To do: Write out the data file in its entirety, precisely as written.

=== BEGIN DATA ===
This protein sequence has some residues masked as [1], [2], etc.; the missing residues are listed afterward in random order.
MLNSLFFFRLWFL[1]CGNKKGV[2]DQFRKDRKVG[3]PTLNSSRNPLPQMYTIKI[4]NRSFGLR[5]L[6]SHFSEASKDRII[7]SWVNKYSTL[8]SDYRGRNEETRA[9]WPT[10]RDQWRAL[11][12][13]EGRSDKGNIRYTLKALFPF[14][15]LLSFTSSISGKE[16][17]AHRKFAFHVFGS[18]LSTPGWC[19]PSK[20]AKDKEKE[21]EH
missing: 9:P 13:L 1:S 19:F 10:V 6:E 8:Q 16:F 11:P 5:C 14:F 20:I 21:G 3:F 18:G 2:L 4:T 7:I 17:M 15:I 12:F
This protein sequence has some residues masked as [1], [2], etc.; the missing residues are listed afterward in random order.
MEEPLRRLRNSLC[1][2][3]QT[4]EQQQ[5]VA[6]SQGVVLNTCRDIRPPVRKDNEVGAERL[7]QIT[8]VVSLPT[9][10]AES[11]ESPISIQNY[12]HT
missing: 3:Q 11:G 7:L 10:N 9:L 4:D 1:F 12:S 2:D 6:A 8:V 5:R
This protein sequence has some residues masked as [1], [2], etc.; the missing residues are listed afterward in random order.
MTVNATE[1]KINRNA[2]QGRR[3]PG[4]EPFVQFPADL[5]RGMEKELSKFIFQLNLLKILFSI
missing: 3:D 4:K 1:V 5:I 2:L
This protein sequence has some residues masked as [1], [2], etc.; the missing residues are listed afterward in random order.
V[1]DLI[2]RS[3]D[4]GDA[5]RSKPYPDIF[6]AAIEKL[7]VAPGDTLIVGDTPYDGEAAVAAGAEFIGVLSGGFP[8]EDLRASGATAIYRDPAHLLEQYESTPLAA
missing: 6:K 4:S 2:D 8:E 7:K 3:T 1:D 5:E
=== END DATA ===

This protein sequence has some residues masked as [1], [2], etc.; the missing residues are listed afterward in random order.
MLNSLFFFRLWFL[1]CGNKKGV[2]DQFRKDRKVG[3]PTLNSSRNPLPQMYTIKI[4]NRSFGLR[5]L[6]SHFSEASKDRII[7]SWVNKYSTL[8]SDYRGRNEETRA[9]WPT[10]RDQWRAL[11][12][13]EGRSDKGNIRYTLKALFPF[14][15]LLSFTSSISGKE[16][17]AHRKFAFHVFGS[18]LSTPGWC[19]PSK[20]AKDKEKE[21]EH
missing: 9:P 13:L 1:S 19:F 10:V 6:E 8:Q 16:F 11:P 5:C 14:F 20:I 21:G 3:F 18:G 2:L 4:T 7:I 17:M 15:I 12:F
This protein sequence has some residues masked as [1], [2], etc.; the missing residues are listed afterward in random order.
MEEPLRRLRNSLC[1][2][3]QT[4]EQQQ[5]VA[6]SQGVVLNTCRDIRPPVRKDNEVGAERL[7]QIT[8]VVSLPT[9][10]AES[11]ESPISIQNY[12]HT
missing: 3:Q 11:G 7:L 10:N 9:L 4:D 1:F 12:S 2:D 6:A 8:V 5:R
This protein sequence has some residues masked as [1], [2], etc.; the missing residues are listed afterward in random order.
MTVNATE[1]KINRNA[2]QGRR[3]PG[4]EPFVQFPADL[5]RGMEKELSKFIFQLNLLKILFSI
missing: 3:D 4:K 1:V 5:I 2:L
This protein sequence has some residues masked as [1], [2], etc.; the missing residues are listed afterward in random order.
V[1]DLI[2]RS[3]D[4]GDA[5]RSKPYPDIF[6]AAIEKL[7]VAPGDTLIVGDTPYDGEAAVAAGAEFIGVLSGGFP[8]EDLRASGATAIYRDPAHLLEQYESTPLAA
missing: 6:K 4:S 2:D 8:E 7:K 3:T 1:D 5:E